Emotional Intelligence

Summary of 5 different techniques you can use to manage your emotional reactions

1.

Positive Self-Talk

Positive self-talk is useful to counteract internal triggers, such as a tendency to dwell on negative thoughts. 
You use gentle, kind words to reassure yourself, to counteract negative thoughts patterns such as:

  • all-or-nothing thought - Where you see a situation as a complete failure if it's less than perfect. A symptom is using "always" and "never statements.

  • "Should" statements - Where you plague yourself with guilt-laden, backward-looking thoughts. 

  • Personalization and blame - Where you unfairly blame yourself or others for problematic situations

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2.

Reality check

You can give yourself a reality check to step outside your initial emotional reaction and put a more helpful perspective on the problem. This can take various forms, depending on your emotion. For example:

  • Reframing ​is useful for combating anger. This is where you try to see the situation from a different perspective.

  • Using logic ​is useful for combating excessive worry. You stop irrational, anxious thoughts in their tracks by being realistic and not just assuming your worst fears will actually happen.

  • Seeking other perspectives ​is useful for combating sadness and grief. You try to see the situation in a new, more positive light by, for example, asking yourself what you gained from the disappointment or loss.

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3.

Change of scenary or task

It's important for your mental and physical well­being to have a balance of exciting and calming activities. Variety helps to combat stress and prevents emotional breakdowns. Some emotions require specific types of activities to combat them. Anger calls for soothing, calming activities, while sadness calls for more energetic ones.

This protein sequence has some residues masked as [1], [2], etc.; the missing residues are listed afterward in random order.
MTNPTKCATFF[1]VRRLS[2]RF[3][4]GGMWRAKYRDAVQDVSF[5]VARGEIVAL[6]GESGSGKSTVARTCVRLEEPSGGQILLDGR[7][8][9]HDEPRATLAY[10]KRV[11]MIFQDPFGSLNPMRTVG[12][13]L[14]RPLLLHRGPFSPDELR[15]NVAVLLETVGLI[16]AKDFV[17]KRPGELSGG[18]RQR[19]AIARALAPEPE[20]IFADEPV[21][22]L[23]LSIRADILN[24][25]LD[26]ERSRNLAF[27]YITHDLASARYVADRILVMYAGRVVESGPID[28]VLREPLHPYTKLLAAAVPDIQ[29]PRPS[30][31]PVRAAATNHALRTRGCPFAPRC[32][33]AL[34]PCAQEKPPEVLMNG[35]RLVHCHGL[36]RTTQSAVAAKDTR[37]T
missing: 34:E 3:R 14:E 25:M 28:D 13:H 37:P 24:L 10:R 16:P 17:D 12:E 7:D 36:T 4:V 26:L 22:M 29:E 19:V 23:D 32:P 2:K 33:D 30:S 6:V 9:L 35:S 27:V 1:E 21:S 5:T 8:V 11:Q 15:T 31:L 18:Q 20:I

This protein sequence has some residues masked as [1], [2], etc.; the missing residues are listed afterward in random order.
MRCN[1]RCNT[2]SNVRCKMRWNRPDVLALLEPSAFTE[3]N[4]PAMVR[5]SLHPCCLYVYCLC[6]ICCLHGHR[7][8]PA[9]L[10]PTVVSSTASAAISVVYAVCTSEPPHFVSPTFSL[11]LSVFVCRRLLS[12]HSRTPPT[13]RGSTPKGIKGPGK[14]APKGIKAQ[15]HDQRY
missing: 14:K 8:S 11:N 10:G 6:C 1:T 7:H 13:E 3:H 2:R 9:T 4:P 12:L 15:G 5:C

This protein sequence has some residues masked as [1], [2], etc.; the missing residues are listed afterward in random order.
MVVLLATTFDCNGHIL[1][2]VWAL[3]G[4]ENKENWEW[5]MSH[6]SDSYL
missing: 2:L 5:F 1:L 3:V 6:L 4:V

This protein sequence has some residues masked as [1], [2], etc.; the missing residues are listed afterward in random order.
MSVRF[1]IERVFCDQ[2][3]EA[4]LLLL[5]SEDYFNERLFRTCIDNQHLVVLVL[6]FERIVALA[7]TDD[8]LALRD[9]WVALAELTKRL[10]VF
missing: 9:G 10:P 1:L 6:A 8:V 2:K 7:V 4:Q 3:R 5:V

For example, you can:

  • See a funny movie or read an inspiring book

  • Spend time with a friend who makes you laugh

  • Get some exercise by going dancing, playing sports, or going for a stroll

  • Spend time in an area of natural beauty

  • Listen to music

  • Take up a hobby, or

  • Do something artistic

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4.

Disclosure

When someone's upset you, it can help to get your feelings out in the open to avoid dwelling on them or trying to suppress them.

But you should be careful how you go about it, because you may say something you'll later regret. Keep the following tips in mind:

  • If you feel angry, allow yourself a cooling­ off period so you can be clear ­headed when you talk to the other person.

  • Create a letter detailing your grievances, but don't send it. Simply expressing how you feel can bring a feeling of release.

  • Role­play the event with a friend to find out how you could handle it when the time comes.

  • Don't dwelve too deeply into your emotions when you talk to the other person. This might be inappropriate in the workplace.

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5.

Use of humor

Laughter can help to drive away negative emotions like anxiety, sadness, or anger. But beware of using humor inappropriately, which can make things worse.

 

Appropriate humor -

  • lightens the mood

  • doesn't offend anyone

  • puts things in perspective

  • helps you weather bad situations

  • connects people

  • strengthens relationships, and

  • smoothes over differences

 

Inappropriate humor

  • belittles or ridicules other people

  • is cynical, biting, aggressive, or sarcastic

  • is used to cover up true feelings

  • creates rifts between people, and

  • weakens relationships

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